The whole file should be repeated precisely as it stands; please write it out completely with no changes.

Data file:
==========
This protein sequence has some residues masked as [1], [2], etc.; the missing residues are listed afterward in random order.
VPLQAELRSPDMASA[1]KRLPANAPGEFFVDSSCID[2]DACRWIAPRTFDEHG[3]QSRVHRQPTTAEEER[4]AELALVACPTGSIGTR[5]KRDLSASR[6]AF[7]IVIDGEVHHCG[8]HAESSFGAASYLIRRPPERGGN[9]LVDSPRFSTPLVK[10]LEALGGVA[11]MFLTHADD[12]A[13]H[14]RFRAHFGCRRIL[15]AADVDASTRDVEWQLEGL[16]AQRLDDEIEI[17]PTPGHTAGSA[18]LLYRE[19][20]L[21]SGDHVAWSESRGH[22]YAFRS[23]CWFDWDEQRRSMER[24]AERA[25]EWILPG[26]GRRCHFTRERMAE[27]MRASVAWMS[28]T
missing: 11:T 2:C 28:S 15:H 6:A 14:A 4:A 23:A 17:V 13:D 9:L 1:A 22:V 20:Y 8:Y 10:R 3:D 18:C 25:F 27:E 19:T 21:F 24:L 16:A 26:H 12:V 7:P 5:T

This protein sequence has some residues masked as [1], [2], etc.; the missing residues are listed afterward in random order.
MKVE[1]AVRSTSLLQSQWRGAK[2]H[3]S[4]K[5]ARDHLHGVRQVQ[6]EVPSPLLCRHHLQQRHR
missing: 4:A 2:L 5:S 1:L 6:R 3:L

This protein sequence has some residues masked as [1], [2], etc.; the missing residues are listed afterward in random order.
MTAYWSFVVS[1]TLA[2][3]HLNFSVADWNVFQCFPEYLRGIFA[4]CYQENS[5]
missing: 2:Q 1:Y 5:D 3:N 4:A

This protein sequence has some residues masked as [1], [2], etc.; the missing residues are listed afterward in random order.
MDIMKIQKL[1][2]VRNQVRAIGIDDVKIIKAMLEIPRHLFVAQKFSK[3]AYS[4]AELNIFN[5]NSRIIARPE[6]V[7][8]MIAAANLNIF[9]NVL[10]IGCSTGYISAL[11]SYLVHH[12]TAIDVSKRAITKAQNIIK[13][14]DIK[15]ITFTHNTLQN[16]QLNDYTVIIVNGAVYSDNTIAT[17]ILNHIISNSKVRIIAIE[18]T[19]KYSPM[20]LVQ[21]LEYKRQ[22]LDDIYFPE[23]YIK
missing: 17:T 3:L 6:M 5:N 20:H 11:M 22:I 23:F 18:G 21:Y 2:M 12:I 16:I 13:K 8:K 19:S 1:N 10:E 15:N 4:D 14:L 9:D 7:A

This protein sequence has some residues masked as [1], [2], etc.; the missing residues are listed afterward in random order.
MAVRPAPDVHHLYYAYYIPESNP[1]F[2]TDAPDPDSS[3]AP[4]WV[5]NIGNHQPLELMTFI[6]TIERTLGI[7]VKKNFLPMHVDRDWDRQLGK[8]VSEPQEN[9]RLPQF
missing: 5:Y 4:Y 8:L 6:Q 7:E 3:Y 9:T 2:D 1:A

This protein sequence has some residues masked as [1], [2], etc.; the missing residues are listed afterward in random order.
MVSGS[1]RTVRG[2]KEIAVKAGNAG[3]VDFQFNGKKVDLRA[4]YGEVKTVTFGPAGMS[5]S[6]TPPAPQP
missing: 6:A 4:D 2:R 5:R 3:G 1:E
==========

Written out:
This protein sequence has some residues masked as [1], [2], etc.; the missing residues are listed afterward in random order.
VPLQAELRSPDMASA[1]KRLPANAPGEFFVDSSCID[2]DACRWIAPRTFDEHG[3]QSRVHRQPTTAEEER[4]AELALVACPTGSIGTR[5]KRDLSASR[6]AF[7]IVIDGEVHHCG[8]HAESSFGAASYLIRRPPERGGN[9]LVDSPRFSTPLVK[10]LEALGGVA[11]MFLTHADD[12]A[13]H[14]RFRAHFGCRRIL[15]AADVDASTRDVEWQLEGL[16]AQRLDDEIEI[17]PTPGHTAGSA[18]LLYRE[19][20]L[21]SGDHVAWSESRGH[22]YAFRS[23]CWFDWDEQRRSMER[24]AERA[25]EWILPG[26]GRRCHFTRERMAE[27]MRASVAWMS[28]T
missing: 11:T 2:C 28:S 15:H 6:A 14:A 4:A 23:A 17:V 13:D 9:L 1:A 22:V 20:Y 8:Y 10:R 3:D 18:C 25:F 27:E 19:T 21:F 24:L 16:A 26:H 12:V 7:P 5:T

This protein sequence has some residues masked as [1], [2], etc.; the missing residues are listed afterward in random order.
MKVE[1]AVRSTSLLQSQWRGAK[2]H[3]S[4]K[5]ARDHLHGVRQVQ[6]EVPSPLLCRHHLQQRHR
missing: 4:A 2:L 5:S 1:L 6:R 3:L

This protein sequence has some residues masked as [1], [2], etc.; the missing residues are listed afterward in random order.
MTAYWSFVVS[1]TLA[2][3]HLNFSVADWNVFQCFPEYLRGIFA[4]CYQENS[5]
missing: 2:Q 1:Y 5:D 3:N 4:A

This protein sequence has some residues masked as [1], [2], etc.; the missing residues are listed afterward in random order.
MDIMKIQKL[1][2]VRNQVRAIGIDDVKIIKAMLEIPRHLFVAQKFSK[3]AYS[4]AELNIFN[5]NSRIIARPE[6]V[7][8]MIAAANLNIF[9]NVL[10]IGCSTGYISAL[11]SYLVHH[12]TAIDVSKRAITKAQNIIK[13][14]DIK[15]ITFTHNTLQN[16]QLNDYTVIIVNGAVYSDNTIAT[17]ILNHIISNSKVRIIAIE[18]T[19]KYSPM[20]LVQ[21]LEYKRQ[22]LDDIYFPE[23]YIK
missing: 17:T 3:L 6:M 5:N 20:H 11:M 22:I 23:F 18:G 21:Y 2:M 12:I 16:I 13:K 8:K 19:S 1:N 10:E 15:N 4:D 14:L 9:D 7:A

This protein sequence has some residues masked as [1], [2], etc.; the missing residues are listed afterward in random order.
MAVRPAPDVHHLYYAYYIPESNP[1]F[2]TDAPDPDSS[3]AP[4]WV[5]NIGNHQPLELMTFI[6]TIERTLGI[7]VKKNFLPMHVDRDWDRQLGK[8]VSEPQEN[9]RLPQF
missing: 5:Y 4:Y 8:L 6:Q 7:E 3:Y 9:T 2:D 1:A

This protein sequence has some residues masked as [1], [2], etc.; the missing residues are listed afterward in random order.
MVSGS[1]RTVRG[2]KEIAVKAGNAG[3]VDFQFNGKKVDLRA[4]YGEVKTVTFGPAGMS[5]S[6]TPPAPQP
missing: 6:A 4:D 2:R 5:R 3:G 1:E